Does Staying Connected Keep us Disconnected?
This month I seem to be writing in a theme of sorts. It’s about our use and abuse of social media, how we utilize our tablets and smartphones to cure social anxiety or awkwardness, some consequences of which can actually be limitation of our creativity.
In honor of this upcoming discussion and dialogue, I offer you an activity that get’s you out DOING rather than thinking. Acting rather than hypothesizing. Making. Creating. Connecting.
Today’s activity comes from a great resource. The book is entitled Sketch Your World: Essential Techniques for Drawing on Location by James Hobbs. And we are going to practice a technique or two based on Hobbs’ suggestions.
It is often in times of waiting, or social discomfort that we pull out our phones. I call you to try something different. Pick a cafe or bar for you to visit alone to draw. Leave your phone in the car or hidden away, or at least turned off. Don’t pull it out to look at while you are there. Just be in the space, enjoy an ale or some tea, and draw.
Hobbs suggests cafes and bars offer a wee bit more privacy for you the artist to create without criticism or commentary because a table often separates you from passers by. So go. Bring a sketchbook or some paper. And draw.
Resources and Inspiration
Everyone has to begin somewhere, so I’m going to suggest additional resources if you are nervous or want to learn more. A whole movement has grown up around drawing from life, making art from observations around us. It’s called Urban Sketching. And I’ve talked about it before. A great website for you to check out is called Urban Sketchers. They have workshops and activities large and small all over the world. Their next big workshop is in Singapore and sounds pretty amazing to me!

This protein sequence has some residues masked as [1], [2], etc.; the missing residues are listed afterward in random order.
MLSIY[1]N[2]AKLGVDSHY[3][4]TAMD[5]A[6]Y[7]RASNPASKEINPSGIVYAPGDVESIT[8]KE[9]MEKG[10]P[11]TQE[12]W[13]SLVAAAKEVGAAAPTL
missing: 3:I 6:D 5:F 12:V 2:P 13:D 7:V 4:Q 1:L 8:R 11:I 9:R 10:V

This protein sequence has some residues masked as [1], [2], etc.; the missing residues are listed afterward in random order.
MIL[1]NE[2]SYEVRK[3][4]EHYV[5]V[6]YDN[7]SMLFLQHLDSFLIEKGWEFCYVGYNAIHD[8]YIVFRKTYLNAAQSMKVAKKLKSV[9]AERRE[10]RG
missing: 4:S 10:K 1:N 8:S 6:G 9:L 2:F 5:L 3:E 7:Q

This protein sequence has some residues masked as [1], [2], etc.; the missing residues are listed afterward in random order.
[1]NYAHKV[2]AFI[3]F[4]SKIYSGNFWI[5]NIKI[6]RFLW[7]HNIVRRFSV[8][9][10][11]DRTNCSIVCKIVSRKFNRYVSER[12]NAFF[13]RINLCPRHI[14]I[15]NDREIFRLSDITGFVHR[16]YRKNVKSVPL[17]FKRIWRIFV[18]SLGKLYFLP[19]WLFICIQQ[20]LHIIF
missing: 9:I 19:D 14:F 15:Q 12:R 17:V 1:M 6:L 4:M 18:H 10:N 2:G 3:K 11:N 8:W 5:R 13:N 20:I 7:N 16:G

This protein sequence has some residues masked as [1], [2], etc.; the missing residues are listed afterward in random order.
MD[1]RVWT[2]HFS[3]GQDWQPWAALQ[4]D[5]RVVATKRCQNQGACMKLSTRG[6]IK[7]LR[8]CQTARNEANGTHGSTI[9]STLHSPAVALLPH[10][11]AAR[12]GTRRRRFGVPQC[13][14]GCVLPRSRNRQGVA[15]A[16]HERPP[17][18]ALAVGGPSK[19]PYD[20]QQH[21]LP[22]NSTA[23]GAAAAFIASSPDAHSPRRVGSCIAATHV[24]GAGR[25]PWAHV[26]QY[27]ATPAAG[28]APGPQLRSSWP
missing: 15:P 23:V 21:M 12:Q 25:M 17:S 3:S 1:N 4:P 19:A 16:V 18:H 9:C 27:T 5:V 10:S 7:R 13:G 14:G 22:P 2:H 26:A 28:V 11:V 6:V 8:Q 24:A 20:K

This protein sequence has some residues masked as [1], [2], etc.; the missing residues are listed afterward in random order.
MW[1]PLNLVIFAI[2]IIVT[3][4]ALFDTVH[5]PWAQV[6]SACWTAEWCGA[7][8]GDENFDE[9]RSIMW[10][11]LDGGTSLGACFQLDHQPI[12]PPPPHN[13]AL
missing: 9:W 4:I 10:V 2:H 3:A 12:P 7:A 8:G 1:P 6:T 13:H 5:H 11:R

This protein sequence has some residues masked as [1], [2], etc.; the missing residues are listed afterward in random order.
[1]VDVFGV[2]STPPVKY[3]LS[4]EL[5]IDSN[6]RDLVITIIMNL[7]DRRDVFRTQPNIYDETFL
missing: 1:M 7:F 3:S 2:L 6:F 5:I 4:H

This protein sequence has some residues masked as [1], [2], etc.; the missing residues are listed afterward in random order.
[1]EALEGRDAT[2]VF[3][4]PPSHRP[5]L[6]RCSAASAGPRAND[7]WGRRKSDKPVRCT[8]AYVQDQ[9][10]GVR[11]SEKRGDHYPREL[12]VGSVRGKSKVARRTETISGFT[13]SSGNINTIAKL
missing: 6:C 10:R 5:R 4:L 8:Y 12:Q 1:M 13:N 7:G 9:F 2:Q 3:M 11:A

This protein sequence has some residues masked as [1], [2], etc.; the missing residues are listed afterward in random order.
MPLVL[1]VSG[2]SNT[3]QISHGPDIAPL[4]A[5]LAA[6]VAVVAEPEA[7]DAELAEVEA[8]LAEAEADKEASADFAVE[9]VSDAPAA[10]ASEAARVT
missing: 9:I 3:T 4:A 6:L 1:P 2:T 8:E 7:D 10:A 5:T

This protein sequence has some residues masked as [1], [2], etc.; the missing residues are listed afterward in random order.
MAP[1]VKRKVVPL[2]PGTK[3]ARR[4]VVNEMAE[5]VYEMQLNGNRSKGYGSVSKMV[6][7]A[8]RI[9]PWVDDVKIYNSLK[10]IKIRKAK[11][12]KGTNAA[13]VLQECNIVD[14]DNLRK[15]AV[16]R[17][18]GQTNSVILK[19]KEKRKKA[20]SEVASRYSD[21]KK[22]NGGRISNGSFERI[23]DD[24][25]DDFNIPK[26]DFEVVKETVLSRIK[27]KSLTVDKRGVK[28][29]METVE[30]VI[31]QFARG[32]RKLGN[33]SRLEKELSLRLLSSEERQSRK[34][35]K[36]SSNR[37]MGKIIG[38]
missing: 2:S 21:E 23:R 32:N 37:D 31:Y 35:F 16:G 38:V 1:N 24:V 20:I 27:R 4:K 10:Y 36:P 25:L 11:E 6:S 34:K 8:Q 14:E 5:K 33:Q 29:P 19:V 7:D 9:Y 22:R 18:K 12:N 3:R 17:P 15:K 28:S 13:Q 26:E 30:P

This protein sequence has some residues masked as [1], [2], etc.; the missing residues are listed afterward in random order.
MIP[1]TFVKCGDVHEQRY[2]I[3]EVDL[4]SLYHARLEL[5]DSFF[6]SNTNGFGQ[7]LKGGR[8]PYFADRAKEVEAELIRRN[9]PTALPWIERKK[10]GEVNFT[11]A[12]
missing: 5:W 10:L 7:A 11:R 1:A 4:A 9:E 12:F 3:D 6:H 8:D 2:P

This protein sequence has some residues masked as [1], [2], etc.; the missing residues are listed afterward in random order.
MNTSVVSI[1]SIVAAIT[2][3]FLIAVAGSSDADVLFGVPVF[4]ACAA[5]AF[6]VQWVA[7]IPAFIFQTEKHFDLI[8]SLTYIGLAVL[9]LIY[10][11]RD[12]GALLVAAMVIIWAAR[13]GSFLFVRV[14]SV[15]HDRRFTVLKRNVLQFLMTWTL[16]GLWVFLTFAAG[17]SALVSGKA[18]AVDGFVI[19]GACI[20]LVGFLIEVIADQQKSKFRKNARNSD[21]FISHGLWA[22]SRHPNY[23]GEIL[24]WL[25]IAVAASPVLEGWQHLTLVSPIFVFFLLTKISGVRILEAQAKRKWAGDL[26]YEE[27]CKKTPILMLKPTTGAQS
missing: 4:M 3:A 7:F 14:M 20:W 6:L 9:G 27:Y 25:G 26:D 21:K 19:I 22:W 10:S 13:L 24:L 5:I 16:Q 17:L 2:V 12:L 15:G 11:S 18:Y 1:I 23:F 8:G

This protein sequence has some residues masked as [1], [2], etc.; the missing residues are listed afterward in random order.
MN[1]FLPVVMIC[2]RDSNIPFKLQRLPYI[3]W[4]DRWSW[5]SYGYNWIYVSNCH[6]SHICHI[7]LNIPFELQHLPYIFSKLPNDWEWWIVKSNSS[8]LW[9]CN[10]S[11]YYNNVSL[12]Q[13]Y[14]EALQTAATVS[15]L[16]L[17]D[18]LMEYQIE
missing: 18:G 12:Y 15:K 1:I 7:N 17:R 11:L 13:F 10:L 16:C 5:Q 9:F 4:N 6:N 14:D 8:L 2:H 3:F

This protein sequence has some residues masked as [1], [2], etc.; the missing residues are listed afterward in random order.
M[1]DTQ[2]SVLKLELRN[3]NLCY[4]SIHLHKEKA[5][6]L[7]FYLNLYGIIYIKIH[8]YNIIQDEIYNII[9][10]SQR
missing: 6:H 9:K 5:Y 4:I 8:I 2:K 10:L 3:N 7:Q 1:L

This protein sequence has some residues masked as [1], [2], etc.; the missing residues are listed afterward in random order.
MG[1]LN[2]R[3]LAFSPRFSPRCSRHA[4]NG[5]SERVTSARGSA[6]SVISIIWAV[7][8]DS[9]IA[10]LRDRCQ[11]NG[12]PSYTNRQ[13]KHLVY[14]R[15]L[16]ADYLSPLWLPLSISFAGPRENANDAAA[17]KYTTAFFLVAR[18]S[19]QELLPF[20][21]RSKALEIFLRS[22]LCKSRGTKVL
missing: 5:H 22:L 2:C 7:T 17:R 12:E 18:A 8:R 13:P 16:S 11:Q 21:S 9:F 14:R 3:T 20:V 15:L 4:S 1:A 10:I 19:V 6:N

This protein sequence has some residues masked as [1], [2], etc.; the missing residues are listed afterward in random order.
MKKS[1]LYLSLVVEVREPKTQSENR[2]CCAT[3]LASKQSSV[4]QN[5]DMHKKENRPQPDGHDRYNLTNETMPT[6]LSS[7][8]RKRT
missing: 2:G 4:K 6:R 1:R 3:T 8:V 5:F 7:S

If you want additional inspiration (just to get you motivated, not to get lost in and not get outside!) they have an Instagram account where members share their art. You can see it here. I’ve also embedded images from their posts in today’s article for your inspiration.
Taking a Risk
I did this the other week. And I was so nervous! I don’t know of what: perhaps judgement or unwarranted or unasked for commentary about my drawings. So I started small. I brought a small sketchbook, treated myself to a hot chocolate, and drew for 15-20 minutes. I was nervous at first, but I started to focus on the line quality and shapes of the landscape I observed. And then I lost some time, a sure sign I was getting into my creator mode.
I don’t have a big fancy finished drawing from the activity, but I do have a bit more confidence to go draw in public spaces in addition to ideas and inspiration for doing exactly that. And rather than pull out my phone while waiting for my husband, maybe I’ll pull out my sketchbook instead. 🙂
So today is a day to choose YOU. Go somewhere in public, without the crutch of your mobile phone, and draw. Enjoy the view, and maybe a snack. Be present, be mindful, be creative. We all deserve it.
Artist Strong Action: How does it feel to be out drawing in public? How long do you take to get into the zone for your artwork, where your background and the people there fade away? Do you still feel self-conscious? If people approached you, what did you say? What did they say? Tell me about your experience in the comments below. I want to know!
If you like this book please consider purchasing it through my affiliate link here or within the article. Doing so helps me continue to help you, so thank you.
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